Bonaire’s Traditional Simadan Festival
Simadan is a unique Bonairean cultural event.
From February to the beginning of May, there are special events, called Simadan, which happen around Bonaire during the harvest time of maishi chiki (sorghum).
Simadan was born out of the time when farmers harvested their crops.
During this time, many of Bonaire’s farmers, called kunukeros, celebrate the harvest, which can be plentiful in years with rain, and not so plentiful in dry years. And although the harvest is important for these farmers, for visitors, there will be opportunities to enjoy a Simadan whether the harvest is good or bad.
The kunukeros, or farmers, helped each other with the harvests.
The tradition began when all the kunukeros would go from farm to farm to help each other with the annual harvest. To thank all those who contribute, a Simadan is planned for all to enjoy. The traditional Simadan includes music, dancing, food, and drink. A very special dance developed, called the Wapa, which is a rhythmic motion forward and backward, performed arm-in-arm, in long lines.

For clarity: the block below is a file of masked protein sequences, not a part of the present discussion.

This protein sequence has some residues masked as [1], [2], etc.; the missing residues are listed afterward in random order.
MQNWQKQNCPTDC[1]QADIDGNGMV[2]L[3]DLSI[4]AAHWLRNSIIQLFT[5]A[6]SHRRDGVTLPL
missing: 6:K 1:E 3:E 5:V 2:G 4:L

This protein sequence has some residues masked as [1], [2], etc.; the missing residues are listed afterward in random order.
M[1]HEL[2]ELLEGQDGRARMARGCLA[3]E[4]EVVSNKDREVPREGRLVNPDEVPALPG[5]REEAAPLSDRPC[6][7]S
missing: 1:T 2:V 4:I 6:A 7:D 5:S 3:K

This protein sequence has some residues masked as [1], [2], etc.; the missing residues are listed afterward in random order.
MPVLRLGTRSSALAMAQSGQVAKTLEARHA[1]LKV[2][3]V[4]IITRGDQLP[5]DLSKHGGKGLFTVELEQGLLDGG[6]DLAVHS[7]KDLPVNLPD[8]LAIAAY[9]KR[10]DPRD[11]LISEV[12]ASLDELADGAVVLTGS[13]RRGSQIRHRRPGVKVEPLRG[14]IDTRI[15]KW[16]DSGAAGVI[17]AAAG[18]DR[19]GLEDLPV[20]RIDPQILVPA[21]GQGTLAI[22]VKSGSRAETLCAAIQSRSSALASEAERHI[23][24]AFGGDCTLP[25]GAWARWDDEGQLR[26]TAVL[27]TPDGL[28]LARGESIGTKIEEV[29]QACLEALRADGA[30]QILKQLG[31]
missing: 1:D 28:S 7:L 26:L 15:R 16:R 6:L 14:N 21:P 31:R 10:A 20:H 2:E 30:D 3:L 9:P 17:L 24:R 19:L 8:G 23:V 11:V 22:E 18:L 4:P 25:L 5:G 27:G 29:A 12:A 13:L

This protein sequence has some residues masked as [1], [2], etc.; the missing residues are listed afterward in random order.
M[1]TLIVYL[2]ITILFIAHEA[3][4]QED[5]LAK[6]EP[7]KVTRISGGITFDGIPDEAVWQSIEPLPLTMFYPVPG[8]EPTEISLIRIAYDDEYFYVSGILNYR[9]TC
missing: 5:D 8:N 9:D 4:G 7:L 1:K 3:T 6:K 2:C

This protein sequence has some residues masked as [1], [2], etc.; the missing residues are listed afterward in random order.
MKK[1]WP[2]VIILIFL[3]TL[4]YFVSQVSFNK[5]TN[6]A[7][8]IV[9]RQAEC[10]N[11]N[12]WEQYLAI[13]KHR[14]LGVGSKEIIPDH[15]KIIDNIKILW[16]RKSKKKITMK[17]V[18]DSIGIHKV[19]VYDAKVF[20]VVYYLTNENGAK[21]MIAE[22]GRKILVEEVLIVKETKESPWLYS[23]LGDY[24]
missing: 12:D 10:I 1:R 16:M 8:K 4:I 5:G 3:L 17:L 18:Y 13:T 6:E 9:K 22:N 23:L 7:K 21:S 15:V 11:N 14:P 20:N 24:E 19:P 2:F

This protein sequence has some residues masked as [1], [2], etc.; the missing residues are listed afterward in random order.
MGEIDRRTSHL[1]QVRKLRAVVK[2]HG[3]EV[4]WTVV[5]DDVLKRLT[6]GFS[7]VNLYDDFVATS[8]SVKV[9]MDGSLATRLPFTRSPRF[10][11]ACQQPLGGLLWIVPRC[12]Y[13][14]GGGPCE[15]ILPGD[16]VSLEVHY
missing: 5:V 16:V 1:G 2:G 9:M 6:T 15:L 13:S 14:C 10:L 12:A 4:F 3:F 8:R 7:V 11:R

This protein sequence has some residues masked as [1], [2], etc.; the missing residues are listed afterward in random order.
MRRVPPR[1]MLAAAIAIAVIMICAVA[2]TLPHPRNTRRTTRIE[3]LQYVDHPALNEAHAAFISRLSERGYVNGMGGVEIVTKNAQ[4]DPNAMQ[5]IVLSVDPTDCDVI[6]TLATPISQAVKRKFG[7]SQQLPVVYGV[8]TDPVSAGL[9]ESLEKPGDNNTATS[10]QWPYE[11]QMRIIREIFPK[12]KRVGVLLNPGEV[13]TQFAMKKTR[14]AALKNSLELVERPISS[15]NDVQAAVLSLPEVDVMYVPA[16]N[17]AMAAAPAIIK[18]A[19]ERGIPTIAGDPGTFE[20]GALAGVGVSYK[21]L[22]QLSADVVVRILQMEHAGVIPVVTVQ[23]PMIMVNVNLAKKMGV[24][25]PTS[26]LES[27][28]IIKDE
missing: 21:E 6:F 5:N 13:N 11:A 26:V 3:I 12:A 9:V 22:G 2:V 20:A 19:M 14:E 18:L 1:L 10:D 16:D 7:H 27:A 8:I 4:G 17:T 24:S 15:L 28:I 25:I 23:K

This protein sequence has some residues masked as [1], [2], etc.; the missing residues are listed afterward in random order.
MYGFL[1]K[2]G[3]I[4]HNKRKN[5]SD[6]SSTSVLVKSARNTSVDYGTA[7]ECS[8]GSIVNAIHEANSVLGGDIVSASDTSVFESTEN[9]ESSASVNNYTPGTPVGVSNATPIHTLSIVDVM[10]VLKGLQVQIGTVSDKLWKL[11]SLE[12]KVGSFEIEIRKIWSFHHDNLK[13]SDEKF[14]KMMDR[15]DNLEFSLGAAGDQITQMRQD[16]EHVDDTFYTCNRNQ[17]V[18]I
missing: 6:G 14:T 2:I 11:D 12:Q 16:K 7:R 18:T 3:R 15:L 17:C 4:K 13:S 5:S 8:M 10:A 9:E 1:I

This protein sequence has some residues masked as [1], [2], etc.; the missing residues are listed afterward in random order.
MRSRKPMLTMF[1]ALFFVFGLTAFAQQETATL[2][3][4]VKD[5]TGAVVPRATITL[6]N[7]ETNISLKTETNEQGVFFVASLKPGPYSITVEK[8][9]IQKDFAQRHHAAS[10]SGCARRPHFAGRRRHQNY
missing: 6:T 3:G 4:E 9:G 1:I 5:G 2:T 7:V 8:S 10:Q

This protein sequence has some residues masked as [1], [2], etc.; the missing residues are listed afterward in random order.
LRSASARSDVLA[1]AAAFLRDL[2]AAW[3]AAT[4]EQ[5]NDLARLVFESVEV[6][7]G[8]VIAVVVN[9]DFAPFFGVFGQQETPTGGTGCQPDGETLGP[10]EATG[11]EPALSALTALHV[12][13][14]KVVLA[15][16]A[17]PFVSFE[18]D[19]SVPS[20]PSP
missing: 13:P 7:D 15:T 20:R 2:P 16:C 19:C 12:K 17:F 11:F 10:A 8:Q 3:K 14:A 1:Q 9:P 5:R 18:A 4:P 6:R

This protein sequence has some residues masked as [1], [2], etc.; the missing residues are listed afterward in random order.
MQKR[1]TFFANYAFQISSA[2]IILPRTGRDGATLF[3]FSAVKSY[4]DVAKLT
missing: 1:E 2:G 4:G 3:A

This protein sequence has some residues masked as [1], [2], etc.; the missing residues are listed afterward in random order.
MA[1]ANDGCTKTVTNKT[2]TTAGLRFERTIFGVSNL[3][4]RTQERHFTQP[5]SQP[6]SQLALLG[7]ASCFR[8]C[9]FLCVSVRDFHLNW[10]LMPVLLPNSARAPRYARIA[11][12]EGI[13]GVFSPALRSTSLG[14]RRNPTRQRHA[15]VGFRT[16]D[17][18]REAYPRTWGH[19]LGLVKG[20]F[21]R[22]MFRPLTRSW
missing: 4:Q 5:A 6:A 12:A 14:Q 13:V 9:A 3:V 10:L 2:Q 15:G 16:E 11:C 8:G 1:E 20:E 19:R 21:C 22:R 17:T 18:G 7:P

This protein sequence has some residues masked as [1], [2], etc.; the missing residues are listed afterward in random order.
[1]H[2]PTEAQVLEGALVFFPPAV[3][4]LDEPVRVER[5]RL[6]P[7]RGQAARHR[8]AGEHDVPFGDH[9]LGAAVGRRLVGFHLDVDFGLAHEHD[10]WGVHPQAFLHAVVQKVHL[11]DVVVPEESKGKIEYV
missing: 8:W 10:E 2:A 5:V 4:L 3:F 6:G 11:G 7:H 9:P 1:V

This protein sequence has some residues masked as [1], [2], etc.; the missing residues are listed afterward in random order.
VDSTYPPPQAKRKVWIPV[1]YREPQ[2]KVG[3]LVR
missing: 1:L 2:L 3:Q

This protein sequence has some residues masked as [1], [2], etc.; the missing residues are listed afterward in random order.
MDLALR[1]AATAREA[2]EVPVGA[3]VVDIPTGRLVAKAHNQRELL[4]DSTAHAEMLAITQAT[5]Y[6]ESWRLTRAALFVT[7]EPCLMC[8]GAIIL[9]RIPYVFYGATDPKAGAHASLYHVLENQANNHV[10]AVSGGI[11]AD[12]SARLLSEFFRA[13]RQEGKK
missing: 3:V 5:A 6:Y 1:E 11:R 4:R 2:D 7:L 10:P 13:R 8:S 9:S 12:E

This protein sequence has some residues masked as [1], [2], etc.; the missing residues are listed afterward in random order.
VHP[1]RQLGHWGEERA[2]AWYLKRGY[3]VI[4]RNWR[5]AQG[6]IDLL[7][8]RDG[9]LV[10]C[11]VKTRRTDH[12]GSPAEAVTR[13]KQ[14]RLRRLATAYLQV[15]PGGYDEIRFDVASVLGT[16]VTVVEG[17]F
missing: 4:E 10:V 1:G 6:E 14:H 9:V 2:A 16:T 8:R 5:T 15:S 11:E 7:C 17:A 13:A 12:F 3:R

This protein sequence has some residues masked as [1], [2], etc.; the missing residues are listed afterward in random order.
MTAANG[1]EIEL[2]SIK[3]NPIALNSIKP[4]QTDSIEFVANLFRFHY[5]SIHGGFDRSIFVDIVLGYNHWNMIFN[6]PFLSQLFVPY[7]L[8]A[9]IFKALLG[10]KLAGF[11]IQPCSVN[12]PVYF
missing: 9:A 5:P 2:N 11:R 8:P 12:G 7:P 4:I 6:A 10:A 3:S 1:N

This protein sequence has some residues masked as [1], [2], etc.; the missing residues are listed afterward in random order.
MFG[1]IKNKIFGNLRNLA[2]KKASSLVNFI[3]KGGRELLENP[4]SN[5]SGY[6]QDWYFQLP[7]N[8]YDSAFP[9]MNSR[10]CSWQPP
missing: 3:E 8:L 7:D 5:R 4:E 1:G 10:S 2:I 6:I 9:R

There’s special music for Simadan.
The music is just as unique, using a call-and-response theme, and there are three songs which are tied to Simadan: Dan Simadan, Remailo, and Belua. The musicians will use a variety of “instruments,” many of which were made from farm implements, or other items around the kunuku, and can include the marimba, wiri (guiro), bari (small drum), karko (an empty conch shell), the triangle, guitar, kwarta (a local, four-stringed guitar), and, of course, hand-clapping for percussion.
If you are planning a visit to Bonaire during the harvest time (February to early May), be sure to enjoy a rich-in-culture Simadan. There are many that are planned in conjunction with Dia di Rincon–some are small and some are large. Simadans are published in the Calendar of Events.